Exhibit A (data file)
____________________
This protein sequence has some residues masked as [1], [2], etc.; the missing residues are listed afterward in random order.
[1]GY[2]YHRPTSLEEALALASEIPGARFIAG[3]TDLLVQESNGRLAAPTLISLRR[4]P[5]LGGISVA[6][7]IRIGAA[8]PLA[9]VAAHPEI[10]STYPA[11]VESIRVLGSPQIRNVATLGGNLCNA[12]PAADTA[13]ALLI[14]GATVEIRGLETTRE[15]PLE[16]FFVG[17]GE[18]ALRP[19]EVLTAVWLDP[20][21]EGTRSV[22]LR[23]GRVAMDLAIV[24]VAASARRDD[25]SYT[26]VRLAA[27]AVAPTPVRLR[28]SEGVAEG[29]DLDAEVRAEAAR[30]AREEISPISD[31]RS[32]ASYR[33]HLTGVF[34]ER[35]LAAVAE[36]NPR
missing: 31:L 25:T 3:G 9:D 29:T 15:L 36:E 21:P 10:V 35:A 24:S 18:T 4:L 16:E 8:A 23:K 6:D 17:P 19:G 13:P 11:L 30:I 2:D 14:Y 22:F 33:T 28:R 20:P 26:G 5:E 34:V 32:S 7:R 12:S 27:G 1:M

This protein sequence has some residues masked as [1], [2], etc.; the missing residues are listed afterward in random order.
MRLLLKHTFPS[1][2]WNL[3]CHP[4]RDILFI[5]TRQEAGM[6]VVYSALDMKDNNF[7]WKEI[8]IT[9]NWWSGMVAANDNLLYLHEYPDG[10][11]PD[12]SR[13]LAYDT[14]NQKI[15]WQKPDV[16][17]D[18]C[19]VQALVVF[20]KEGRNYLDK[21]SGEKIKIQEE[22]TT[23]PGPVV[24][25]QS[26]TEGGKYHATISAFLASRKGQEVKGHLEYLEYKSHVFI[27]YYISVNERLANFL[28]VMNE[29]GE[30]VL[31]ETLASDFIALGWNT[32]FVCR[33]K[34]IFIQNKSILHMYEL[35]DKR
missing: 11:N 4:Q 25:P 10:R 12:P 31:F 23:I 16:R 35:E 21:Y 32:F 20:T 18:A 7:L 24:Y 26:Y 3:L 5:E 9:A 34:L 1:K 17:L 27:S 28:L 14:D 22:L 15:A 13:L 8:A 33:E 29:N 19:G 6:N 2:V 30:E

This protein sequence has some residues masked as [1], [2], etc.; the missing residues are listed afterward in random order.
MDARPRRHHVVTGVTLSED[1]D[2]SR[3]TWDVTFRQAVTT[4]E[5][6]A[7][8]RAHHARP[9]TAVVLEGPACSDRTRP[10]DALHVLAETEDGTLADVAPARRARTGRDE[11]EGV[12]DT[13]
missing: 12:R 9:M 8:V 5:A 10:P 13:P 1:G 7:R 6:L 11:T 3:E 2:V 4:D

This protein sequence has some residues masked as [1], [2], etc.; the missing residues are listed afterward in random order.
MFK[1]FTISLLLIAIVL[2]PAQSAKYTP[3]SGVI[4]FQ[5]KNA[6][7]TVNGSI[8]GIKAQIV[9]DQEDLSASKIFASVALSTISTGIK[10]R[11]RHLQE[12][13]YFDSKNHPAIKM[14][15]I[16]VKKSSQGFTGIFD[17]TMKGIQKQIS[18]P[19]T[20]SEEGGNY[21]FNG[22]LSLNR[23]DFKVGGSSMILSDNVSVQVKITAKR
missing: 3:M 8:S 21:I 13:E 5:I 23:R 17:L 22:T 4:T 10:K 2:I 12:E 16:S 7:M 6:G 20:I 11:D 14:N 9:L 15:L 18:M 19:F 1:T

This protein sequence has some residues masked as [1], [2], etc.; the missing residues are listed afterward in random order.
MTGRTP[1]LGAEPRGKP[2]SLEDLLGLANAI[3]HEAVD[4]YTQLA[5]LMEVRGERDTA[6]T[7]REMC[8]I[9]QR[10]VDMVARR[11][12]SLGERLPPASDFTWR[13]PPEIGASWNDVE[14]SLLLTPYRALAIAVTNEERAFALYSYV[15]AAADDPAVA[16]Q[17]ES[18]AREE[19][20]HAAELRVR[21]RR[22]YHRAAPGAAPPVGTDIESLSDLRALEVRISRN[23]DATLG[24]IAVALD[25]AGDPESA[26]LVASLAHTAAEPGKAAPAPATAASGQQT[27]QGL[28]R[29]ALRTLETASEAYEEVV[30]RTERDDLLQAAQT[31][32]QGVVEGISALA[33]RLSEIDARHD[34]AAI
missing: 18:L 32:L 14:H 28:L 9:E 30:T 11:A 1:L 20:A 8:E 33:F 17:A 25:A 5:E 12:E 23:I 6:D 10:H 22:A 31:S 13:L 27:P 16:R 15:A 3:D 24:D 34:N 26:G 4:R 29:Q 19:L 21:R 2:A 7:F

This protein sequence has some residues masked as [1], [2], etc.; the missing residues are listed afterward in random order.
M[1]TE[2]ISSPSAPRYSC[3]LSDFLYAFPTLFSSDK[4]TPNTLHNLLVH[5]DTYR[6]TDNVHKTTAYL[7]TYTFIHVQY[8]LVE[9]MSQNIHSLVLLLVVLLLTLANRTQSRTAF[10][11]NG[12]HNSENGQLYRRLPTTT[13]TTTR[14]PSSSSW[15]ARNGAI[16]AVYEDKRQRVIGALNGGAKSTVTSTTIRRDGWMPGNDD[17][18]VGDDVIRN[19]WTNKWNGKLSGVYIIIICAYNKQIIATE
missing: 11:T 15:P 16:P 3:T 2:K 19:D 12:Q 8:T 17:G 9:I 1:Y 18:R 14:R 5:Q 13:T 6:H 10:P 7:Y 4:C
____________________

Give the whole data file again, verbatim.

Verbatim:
This protein sequence has some residues masked as [1], [2], etc.; the missing residues are listed afterward in random order.
[1]GY[2]YHRPTSLEEALALASEIPGARFIAG[3]TDLLVQESNGRLAAPTLISLRR[4]P[5]LGGISVA[6][7]IRIGAA[8]PLA[9]VAAHPEI[10]STYPA[11]VESIRVLGSPQIRNVATLGGNLCNA[12]PAADTA[13]ALLI[14]GATVEIRGLETTRE[15]PLE[16]FFVG[17]GE[18]ALRP[19]EVLTAVWLDP[20][21]EGTRSV[22]LR[23]GRVAMDLAIV[24]VAASARRDD[25]SYT[26]VRLAA[27]AVAPTPVRLR[28]SEGVAEG[29]DLDAEVRAEAAR[30]AREEISPISD[31]RS[32]ASYR[33]HLTGVF[34]ER[35]LAAVAE[36]NPR
missing: 31:L 25:T 3:G 9:D 29:T 15:L 36:E 21:P 10:V 35:A 24:S 18:T 4:L 16:E 8:A 23:K 6:D 17:P 19:G 13:P 11:L 30:I 2:D 14:Y 22:F 33:T 28:R 20:P 26:G 5:E 34:V 32:S 7:R 12:S 27:G 1:M

This protein sequence has some residues masked as [1], [2], etc.; the missing residues are listed afterward in random order.
MRLLLKHTFPS[1][2]WNL[3]CHP[4]RDILFI[5]TRQEAGM[6]VVYSALDMKDNNF[7]WKEI[8]IT[9]NWWSGMVAANDNLLYLHEYPDG[10][11]PD[12]SR[13]LAYDT[14]NQKI[15]WQKPDV[16][17]D[18]C[19]VQALVVF[20]KEGRNYLDK[21]SGEKIKIQEE[22]TT[23]PGPVV[24][25]QS[26]TEGGKYHATISAFLASRKGQEVKGHLEYLEYKSHVFI[27]YYISVNERLANFL[28]VMNE[29]GE[30]VL[31]ETLASDFIALGWNT[32]FVCR[33]K[34]IFIQNKSILHMYEL[35]DKR
missing: 11:N 4:Q 25:P 10:R 12:P 31:F 23:I 16:R 35:E 21:Y 32:F 20:T 18:A 7:L 24:Y 26:Y 3:L 5:E 9:A 34:L 1:K 17:L 27:S 28:L 14:D 22:L 15:A 13:L 8:A 33:E 29:N 19:G 6:N 2:V 30:E

This protein sequence has some residues masked as [1], [2], etc.; the missing residues are listed afterward in random order.
MDARPRRHHVVTGVTLSED[1]D[2]SR[3]TWDVTFRQAVTT[4]E[5][6]A[7][8]RAHHARP[9]TAVVLEGPACSDRTRP[10]DALHVLAETEDGTLADVAPARRARTGRDE[11]EGV[12]DT[13]
missing: 12:R 9:M 8:V 5:A 10:P 13:P 1:G 7:R 6:L 11:T 3:E 2:V 4:D

This protein sequence has some residues masked as [1], [2], etc.; the missing residues are listed afterward in random order.
MFK[1]FTISLLLIAIVL[2]PAQSAKYTP[3]SGVI[4]FQ[5]KNA[6][7]TVNGSI[8]GIKAQIV[9]DQEDLSASKIFASVALSTISTGIK[10]R[11]RHLQE[12][13]YFDSKNHPAIKM[14][15]I[16]VKKSSQGFTGIFD[17]TMKGIQKQIS[18]P[19]T[20]SEEGGNY[21]FNG[22]LSLNR[23]DFKVGGSSMILSDNVSVQVKITAKR
missing: 3:M 8:S 21:I 13:E 5:I 23:R 17:L 22:T 4:T 10:K 2:I 12:E 16:S 7:M 6:G 20:I 11:D 14:N 9:L 15:L 18:M 19:F 1:T

This protein sequence has some residues masked as [1], [2], etc.; the missing residues are listed afterward in random order.
MTGRTP[1]LGAEPRGKP[2]SLEDLLGLANAI[3]HEAVD[4]YTQLA[5]LMEVRGERDTA[6]T[7]REMC[8]I[9]QR[10]VDMVARR[11][12]SLGERLPPASDFTWR[13]PPEIGASWNDVE[14]SLLLTPYRALAIAVTNEERAFALYSYV[15]AAADDPAVA[16]Q[17]ES[18]AREE[19][20]HAAELRVR[21]RR[22]YHRAAPGAAPPVGTDIESLSDLRALEVRISRN[23]DATLG[24]IAVALD[25]AGDPESA[26]LVASLAHTAAEPGKAAPAPATAASGQQT[27]QGL[28]R[29]ALRTLETASEAYEEVV[30]RTERDDLLQAAQT[31][32]QGVVEGISALA[33]RLSEIDARHD[34]AAI
missing: 18:L 32:L 14:H 28:L 9:E 30:T 11:A 1:L 20:A 8:E 33:F 17:A 25:A 5:E 12:E 23:I 6:D 10:H 22:A 31:S 13:L 27:P 16:R 15:A 3:D 24:D 34:N 26:G 4:R 29:Q 19:L 21:R 2:A 7:F

This protein sequence has some residues masked as [1], [2], etc.; the missing residues are listed afterward in random order.
M[1]TE[2]ISSPSAPRYSC[3]LSDFLYAFPTLFSSDK[4]TPNTLHNLLVH[5]DTYR[6]TDNVHKTTAYL[7]TYTFIHVQY[8]LVE[9]MSQNIHSLVLLLVVLLLTLANRTQSRTAF[10][11]NG[12]HNSENGQLYRRLPTTT[13]TTTR[14]PSSSSW[15]ARNGAI[16]AVYEDKRQRVIGALNGGAKSTVTSTTIRRDGWMPGNDD[17][18]VGDDVIRN[19]WTNKWNGKLSGVYIIIICAYNKQIIATE
missing: 11:T 15:P 16:P 3:T 2:K 19:D 12:Q 8:T 17:G 9:I 1:Y 18:R 14:R 5:Q 13:T 6:H 10:P 7:Y 4:C